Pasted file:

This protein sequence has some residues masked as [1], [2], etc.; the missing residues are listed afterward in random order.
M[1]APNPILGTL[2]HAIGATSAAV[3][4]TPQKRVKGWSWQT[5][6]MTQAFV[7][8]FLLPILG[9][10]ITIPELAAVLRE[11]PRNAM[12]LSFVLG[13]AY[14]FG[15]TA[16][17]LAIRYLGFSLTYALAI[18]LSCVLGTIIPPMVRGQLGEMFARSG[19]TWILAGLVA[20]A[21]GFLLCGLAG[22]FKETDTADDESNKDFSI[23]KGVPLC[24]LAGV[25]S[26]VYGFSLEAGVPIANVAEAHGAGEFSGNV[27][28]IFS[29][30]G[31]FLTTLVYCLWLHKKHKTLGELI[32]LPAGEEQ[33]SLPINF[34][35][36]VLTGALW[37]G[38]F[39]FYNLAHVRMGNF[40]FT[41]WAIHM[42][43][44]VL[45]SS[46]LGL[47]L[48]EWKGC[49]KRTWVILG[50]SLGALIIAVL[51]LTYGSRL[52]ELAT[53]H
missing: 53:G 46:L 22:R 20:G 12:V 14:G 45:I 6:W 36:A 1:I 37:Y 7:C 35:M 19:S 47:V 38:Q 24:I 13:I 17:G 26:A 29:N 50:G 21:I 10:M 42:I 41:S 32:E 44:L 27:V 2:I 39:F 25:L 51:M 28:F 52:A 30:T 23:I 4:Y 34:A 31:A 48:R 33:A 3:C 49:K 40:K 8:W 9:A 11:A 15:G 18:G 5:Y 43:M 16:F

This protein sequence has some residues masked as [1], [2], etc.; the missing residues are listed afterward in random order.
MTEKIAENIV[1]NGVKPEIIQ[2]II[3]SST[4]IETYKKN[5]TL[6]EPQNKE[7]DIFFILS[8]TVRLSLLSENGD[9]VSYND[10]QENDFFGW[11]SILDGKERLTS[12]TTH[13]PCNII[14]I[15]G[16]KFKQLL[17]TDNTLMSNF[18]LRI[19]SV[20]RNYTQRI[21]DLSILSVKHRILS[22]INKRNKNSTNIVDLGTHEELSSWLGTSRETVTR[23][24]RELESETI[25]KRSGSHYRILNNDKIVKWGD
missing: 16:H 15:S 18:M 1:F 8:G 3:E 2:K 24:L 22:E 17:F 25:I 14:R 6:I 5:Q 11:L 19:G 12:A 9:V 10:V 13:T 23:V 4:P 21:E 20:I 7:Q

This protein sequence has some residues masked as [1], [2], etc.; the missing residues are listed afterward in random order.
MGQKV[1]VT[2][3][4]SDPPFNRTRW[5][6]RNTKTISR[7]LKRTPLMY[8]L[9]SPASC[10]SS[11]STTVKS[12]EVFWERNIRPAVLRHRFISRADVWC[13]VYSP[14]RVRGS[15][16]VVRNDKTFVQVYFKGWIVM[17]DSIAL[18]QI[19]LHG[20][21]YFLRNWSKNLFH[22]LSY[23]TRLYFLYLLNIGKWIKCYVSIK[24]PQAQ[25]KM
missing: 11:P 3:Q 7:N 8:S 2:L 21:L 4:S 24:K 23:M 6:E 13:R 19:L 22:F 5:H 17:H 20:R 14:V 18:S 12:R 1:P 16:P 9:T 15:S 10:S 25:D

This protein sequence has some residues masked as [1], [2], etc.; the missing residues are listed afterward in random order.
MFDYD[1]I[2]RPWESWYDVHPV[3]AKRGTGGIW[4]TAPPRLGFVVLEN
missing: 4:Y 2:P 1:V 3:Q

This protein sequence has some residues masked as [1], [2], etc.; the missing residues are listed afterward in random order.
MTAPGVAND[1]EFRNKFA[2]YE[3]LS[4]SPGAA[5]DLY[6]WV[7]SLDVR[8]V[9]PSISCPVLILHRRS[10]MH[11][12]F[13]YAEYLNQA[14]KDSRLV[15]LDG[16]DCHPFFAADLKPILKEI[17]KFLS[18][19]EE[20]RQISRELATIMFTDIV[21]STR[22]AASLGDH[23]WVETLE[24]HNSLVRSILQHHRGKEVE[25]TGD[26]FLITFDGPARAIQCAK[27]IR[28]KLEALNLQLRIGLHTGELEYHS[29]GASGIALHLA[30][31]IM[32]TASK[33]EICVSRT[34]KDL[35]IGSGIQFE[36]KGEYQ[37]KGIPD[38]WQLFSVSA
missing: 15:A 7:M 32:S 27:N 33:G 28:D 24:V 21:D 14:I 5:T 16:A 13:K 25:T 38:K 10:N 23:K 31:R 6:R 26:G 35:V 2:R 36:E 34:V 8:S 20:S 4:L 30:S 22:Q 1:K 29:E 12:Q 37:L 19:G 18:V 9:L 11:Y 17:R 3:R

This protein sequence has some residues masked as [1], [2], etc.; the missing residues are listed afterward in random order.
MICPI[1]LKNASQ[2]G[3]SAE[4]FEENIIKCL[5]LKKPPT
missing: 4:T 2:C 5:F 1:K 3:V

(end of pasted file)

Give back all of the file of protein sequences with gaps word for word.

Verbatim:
This protein sequence has some residues masked as [1], [2], etc.; the missing residues are listed afterward in random order.
M[1]APNPILGTL[2]HAIGATSAAV[3][4]TPQKRVKGWSWQT[5][6]MTQAFV[7][8]FLLPILG[9][10]ITIPELAAVLRE[11]PRNAM[12]LSFVLG[13]AY[14]FG[15]TA[16][17]LAIRYLGFSLTYALAI[18]LSCVLGTIIPPMVRGQLGEMFARSG[19]TWILAGLVA[20]A[21]GFLLCGLAG[22]FKETDTADDESNKDFSI[23]KGVPLC[24]LAGV[25]S[26]VYGFSLEAGVPIANVAEAHGAGEFSGNV[27][28]IFS[29][30]G[31]FLTTLVYCLWLHKKHKTLGELI[32]LPAGEEQ[33]SLPINF[34][35][36]VLTGALW[37]G[38]F[39]FYNLAHVRMGNF[40]FT[41]WAIHM[42][43][44]VL[45]SS[46]LGL[47]L[48]EWKGC[49]KRTWVILG[50]SLGALIIAVL[51]LTYGSRL[52]ELAT[53]H
missing: 53:G 46:L 22:R 20:G 12:V 14:G 45:I 6:W 36:A 1:I 37:Y 7:C 35:M 19:S 47:V 38:Q 24:I 13:I 17:G 26:A 29:N 50:G 21:I 10:M 42:I 41:S 32:E 44:L 27:V 2:I 39:F 25:L 51:M 28:F 52:A 30:T 23:I 4:Y 34:A 31:A 48:R 33:A 3:C 49:K 40:K 8:W 9:A 11:A 15:G 18:G 5:Y 43:M 16:F

This protein sequence has some residues masked as [1], [2], etc.; the missing residues are listed afterward in random order.
MTEKIAENIV[1]NGVKPEIIQ[2]II[3]SST[4]IETYKKN[5]TL[6]EPQNKE[7]DIFFILS[8]TVRLSLLSENGD[9]VSYND[10]QENDFFGW[11]SILDGKERLTS[12]TTH[13]PCNII[14]I[15]G[16]KFKQLL[17]TDNTLMSNF[18]LRI[19]SV[20]RNYTQRI[21]DLSILSVKHRILS[22]INKRNKNSTNIVDLGTHEELSSWLGTSRETVTR[23][24]RELESETI[25]KRSGSHYRILNNDKIVKWGD
missing: 16:H 15:S 18:M 1:F 8:G 3:E 2:K 24:L 22:E 17:F 25:I 14:R 6:I 5:Q 11:L 19:G 12:A 9:V 10:V 13:T 23:V 4:P 21:E 20:I 7:Q

This protein sequence has some residues masked as [1], [2], etc.; the missing residues are listed afterward in random order.
MGQKV[1]VT[2][3][4]SDPPFNRTRW[5][6]RNTKTISR[7]LKRTPLMY[8]L[9]SPASC[10]SS[11]STTVKS[12]EVFWERNIRPAVLRHRFISRADVWC[13]VYSP[14]RVRGS[15][16]VVRNDKTFVQVYFKGWIVM[17]DSIAL[18]QI[19]LHG[20][21]YFLRNWSKNLFH[22]LSY[23]TRLYFLYLLNIGKWIKCYVSIK[24]PQAQ[25]KM
missing: 11:P 3:Q 7:N 8:S 2:L 21:L 4:S 24:K 23:M 6:E 13:R 19:L 22:F 5:H 17:H 20:R 14:V 18:S 12:R 1:P 16:P 9:T 15:S 10:S 25:D

This protein sequence has some residues masked as [1], [2], etc.; the missing residues are listed afterward in random order.
MFDYD[1]I[2]RPWESWYDVHPV[3]AKRGTGGIW[4]TAPPRLGFVVLEN
missing: 4:Y 2:P 1:V 3:Q

This protein sequence has some residues masked as [1], [2], etc.; the missing residues are listed afterward in random order.
MTAPGVAND[1]EFRNKFA[2]YE[3]LS[4]SPGAA[5]DLY[6]WV[7]SLDVR[8]V[9]PSISCPVLILHRRS[10]MH[11][12]F[13]YAEYLNQA[14]KDSRLV[15]LDG[16]DCHPFFAADLKPILKEI[17]KFLS[18][19]EE[20]RQISRELATIMFTDIV[21]STR[22]AASLGDH[23]WVETLE[24]HNSLVRSILQHHRGKEVE[25]TGD[26]FLITFDGPARAIQCAK[27]IR[28]KLEALNLQLRIGLHTGELEYHS[29]GASGIALHLA[30][31]IM[32]TASK[33]EICVSRT[34]KDL[35]IGSGIQFE[36]KGEYQ[37]KGIPD[38]WQLFSVSA
missing: 15:A 7:M 32:S 27:N 33:G 28:D 24:V 21:D 14:I 5:T 16:A 13:K 25:T 38:K 10:N 23:K 31:R 6:R 26:G 35:V 2:R 36:E 34:V 8:S 20:S 4:L 30:S 22:Q 1:K 29:E 12:Q 37:L 19:G 18:V 9:L 11:Y 17:R 3:R

This protein sequence has some residues masked as [1], [2], etc.; the missing residues are listed afterward in random order.
MICPI[1]LKNASQ[2]G[3]SAE[4]FEENIIKCL[5]LKKPPT
missing: 4:T 2:C 5:F 1:K 3:V